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Midwives Aren't Just For Home: Growing Number Of Certified Nursing Midwives Delivering Babies In Valley Hospitals

When you think midwife, you might think home birth.

While there are licensed midwives who do deliver babies at home, there are a growing number of certified nurse midwives, or CNMs, that deliver babies in hospitals Valley-wide. And though OBGYNs still handle the majority of deliveries, many are welcoming these nurse midwives into their practice. That's a big deal if you want a midwife to deliver your baby.

If you’ve never had a baby or seen one being born, watching a movie like the 2012 comedy, “What to Expect When You’re Expecting,” can, well, color your perception of the birthing process.

"But we kind of don’t know what goes on behind closed doors," Tiffany Jackson is a certified nurse midwife with MomDoc, an OBGYN practice in the East Valley. "And with the TV all you see are these dramatic versions of what labor and birth is like."

So the idea of having a baby, Jackson says, can be scary. She holds an advanced practice nursing degree with a focus in midwifery care. Those credentials, plus the fact that she works in partnership with the OBs at MomDoc, means she has hospital privileges, too. Jackson can admit a woman in labor, tend to her and when the time comes, deliver that baby. Alone. With no OB present.

"We love our model," she said. "We feel like we can offer women the best of both worlds. For those normal, healthy, low-risk women, we’re perfect. You don’t need our counterparts: the OBs. Their specialty is high risk, it's surgery and they're amazing at those sorts of those things."

Jackson says that model is a growing trend spurred on by women who want a different kind of birth experience. The midwifery model of care is high touch and takes a more holistic approach.

That’s not to say a woman can’t have an epidural. She can.

But a lot of time is also spent educating the patient about what to really expect when it finally comes time to have that baby. A CNM may use massage or aromatherapy during labor, she may also avoid certain tethers like an IV, which can restrict a woman’s ability to move or shift positions, and is not necessarily needed for a low-risk mom.

Emily Tarazi is the only certified nurse midwife at Banner University Medical Center Phoenix.

"So, women are becoming more informed consumers when it comes to their maternity care and they have choices," she said.

Tarazi arrived at that facility about a year ago. Over the past few years, Banner Health has started to welcome more CNMs at their other facilities throughout the Valley.  To date, they’ve extended privileges to nine other CNMs.

Banner says it plans to expand the program because, to Tarazi’s point, most expectant moms know what they want and what they don’t want.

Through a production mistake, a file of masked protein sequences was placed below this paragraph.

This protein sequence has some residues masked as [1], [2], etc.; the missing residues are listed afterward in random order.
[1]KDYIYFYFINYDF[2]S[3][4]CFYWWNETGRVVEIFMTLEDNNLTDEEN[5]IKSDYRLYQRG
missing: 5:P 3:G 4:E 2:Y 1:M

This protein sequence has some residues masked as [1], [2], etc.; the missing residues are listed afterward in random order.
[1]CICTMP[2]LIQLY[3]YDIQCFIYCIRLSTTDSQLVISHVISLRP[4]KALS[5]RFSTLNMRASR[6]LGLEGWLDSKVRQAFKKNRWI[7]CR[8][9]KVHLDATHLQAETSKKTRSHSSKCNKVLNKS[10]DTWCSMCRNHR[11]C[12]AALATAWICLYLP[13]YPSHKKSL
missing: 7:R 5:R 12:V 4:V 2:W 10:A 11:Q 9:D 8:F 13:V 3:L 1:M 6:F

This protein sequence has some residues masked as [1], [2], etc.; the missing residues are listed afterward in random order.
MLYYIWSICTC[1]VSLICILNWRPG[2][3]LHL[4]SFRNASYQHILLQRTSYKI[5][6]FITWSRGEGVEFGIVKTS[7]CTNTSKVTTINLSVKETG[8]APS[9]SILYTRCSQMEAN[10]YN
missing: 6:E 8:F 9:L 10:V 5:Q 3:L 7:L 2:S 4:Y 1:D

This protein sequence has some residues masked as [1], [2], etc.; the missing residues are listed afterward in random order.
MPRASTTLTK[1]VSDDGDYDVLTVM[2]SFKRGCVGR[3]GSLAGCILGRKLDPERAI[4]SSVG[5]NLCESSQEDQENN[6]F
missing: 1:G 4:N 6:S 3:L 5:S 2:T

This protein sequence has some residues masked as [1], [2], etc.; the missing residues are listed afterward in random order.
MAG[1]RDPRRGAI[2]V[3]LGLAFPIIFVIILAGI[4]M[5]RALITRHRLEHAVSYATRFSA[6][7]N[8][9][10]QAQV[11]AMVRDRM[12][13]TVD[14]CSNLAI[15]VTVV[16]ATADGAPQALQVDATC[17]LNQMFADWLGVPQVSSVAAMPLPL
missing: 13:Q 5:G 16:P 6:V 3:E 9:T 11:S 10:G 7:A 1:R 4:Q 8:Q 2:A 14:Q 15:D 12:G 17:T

"It's been news the last several years about how high our C-Section rates are in this country, and you hear other stories about women having post traumatic stress syndrome from their birth experience, or coming out of their labor and delivery experiences feeling like it didn’t go well with how things went," she said.

One of those women was Katherine Fujii. She was in labor for 48 hours before welcoming her 9-pound, 1-ounce baby boy. Fujii was not classified as high-risk.

Still…"My husband thought it looked like a crime scene," recalled Fujii.

Fujii says it took four weeks before she could comfortably walk. Eighteen months after Fujii’s first son was born, she became pregnant again. This time, she went to a CNM.

Fujii says the experience was night and day, from the moment she walked into the provider’s office to when she left the hospital with her newborn.

Tiffany Jackson from MomDoc says about half of her patients come to her when they’re pregnant with their second child. The reasons vary, but one could be the difference in models of care. Jackson says the medical model tends to view pregnancy, labor and delivery as an accident waiting to happen. And that can lead to interventions, some of which may be unnecessary.

Amy Yates is the Director of Women and Infant services at Banner Ironwood. She’s not a midwife, but she has worked with them throughout her career.

"If we let nature take its course and we’re a little bit more patient with the process, most women have that innate ability to deliver their baby without very much intervention," said Yates.

Yates helped spearhead Ironwood’s midwifery program and says a big reason for its success are the doctors themselves.

"They have to buy into that model of care to allow for delineation of privileges to be built and to allow for midwives to gain privileges to practice inside the hospital, and it really needs to be a partnership."

Yates says in 2015, just under 30 percent of births at Banner Ironwood were performed by CNMs. At Mercy Gilbert, where Tiffany Jackson and other CNMs deliver, an average of 25-30 percent of babies are born via midwife each month.

Kathy Ritchie has 20 years of experience reporting and writing stories for national and local media outlets — nearly a decade of it has been spent in public media.